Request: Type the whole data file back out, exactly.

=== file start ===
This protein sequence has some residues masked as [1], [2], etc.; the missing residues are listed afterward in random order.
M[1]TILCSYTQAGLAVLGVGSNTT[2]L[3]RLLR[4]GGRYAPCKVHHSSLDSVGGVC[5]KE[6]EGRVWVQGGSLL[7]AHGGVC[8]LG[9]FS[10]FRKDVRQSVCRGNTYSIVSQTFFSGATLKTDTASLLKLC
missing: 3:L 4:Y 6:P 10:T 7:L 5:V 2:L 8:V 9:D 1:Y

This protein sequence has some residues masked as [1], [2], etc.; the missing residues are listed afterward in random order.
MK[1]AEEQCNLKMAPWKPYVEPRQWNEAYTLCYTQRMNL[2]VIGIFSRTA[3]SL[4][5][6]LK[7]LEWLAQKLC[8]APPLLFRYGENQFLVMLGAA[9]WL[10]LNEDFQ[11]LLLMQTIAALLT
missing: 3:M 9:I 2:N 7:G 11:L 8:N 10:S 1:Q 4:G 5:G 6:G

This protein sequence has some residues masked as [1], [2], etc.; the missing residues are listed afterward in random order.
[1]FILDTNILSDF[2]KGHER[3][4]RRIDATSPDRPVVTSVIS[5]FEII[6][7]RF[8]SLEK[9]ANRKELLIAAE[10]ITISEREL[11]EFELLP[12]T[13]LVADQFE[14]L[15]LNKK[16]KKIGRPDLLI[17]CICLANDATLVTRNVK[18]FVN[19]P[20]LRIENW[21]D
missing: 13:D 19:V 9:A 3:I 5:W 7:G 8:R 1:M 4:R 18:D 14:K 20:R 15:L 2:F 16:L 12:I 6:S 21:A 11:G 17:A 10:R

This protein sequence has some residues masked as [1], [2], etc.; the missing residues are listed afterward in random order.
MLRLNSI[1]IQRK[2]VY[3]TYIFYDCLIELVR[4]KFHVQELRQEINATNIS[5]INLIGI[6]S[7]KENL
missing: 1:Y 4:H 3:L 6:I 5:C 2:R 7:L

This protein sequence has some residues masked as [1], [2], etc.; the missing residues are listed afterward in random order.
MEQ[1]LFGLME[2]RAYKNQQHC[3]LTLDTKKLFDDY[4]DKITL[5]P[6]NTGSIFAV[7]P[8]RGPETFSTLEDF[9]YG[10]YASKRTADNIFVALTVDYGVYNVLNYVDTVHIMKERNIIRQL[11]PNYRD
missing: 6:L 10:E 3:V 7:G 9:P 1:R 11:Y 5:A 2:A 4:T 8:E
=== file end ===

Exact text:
This protein sequence has some residues masked as [1], [2], etc.; the missing residues are listed afterward in random order.
M[1]TILCSYTQAGLAVLGVGSNTT[2]L[3]RLLR[4]GGRYAPCKVHHSSLDSVGGVC[5]KE[6]EGRVWVQGGSLL[7]AHGGVC[8]LG[9]FS[10]FRKDVRQSVCRGNTYSIVSQTFFSGATLKTDTASLLKLC
missing: 3:L 4:Y 6:P 10:T 7:L 5:V 2:L 8:V 9:D 1:Y

This protein sequence has some residues masked as [1], [2], etc.; the missing residues are listed afterward in random order.
MK[1]AEEQCNLKMAPWKPYVEPRQWNEAYTLCYTQRMNL[2]VIGIFSRTA[3]SL[4][5][6]LK[7]LEWLAQKLC[8]APPLLFRYGENQFLVMLGAA[9]WL[10]LNEDFQ[11]LLLMQTIAALLT
missing: 3:M 9:I 2:N 7:G 11:L 8:N 10:S 1:Q 4:G 5:G 6:G

This protein sequence has some residues masked as [1], [2], etc.; the missing residues are listed afterward in random order.
[1]FILDTNILSDF[2]KGHER[3][4]RRIDATSPDRPVVTSVIS[5]FEII[6][7]RF[8]SLEK[9]ANRKELLIAAE[10]ITISEREL[11]EFELLP[12]T[13]LVADQFE[14]L[15]LNKK[16]KKIGRPDLLI[17]CICLANDATLVTRNVK[18]FVN[19]P[20]LRIENW[21]D
missing: 13:D 19:V 9:A 3:I 5:W 7:G 8:R 1:M 4:R 18:D 14:K 20:R 15:L 2:F 16:L 12:I 6:S 21:A 11:G 17:A 10:R

This protein sequence has some residues masked as [1], [2], etc.; the missing residues are listed afterward in random order.
MLRLNSI[1]IQRK[2]VY[3]TYIFYDCLIELVR[4]KFHVQELRQEINATNIS[5]INLIGI[6]S[7]KENL
missing: 1:Y 4:H 3:L 6:I 5:C 2:R 7:L

This protein sequence has some residues masked as [1], [2], etc.; the missing residues are listed afterward in random order.
MEQ[1]LFGLME[2]RAYKNQQHC[3]LTLDTKKLFDDY[4]DKITL[5]P[6]NTGSIFAV[7]P[8]RGPETFSTLEDF[9]YG[10]YASKRTADNIFVALTVDYGVYNVLNYVDTVHIMKERNIIRQL[11]PNYRD
missing: 6:L 10:E 3:V 7:G 9:P 1:R 11:Y 5:A 2:A 4:T 8:E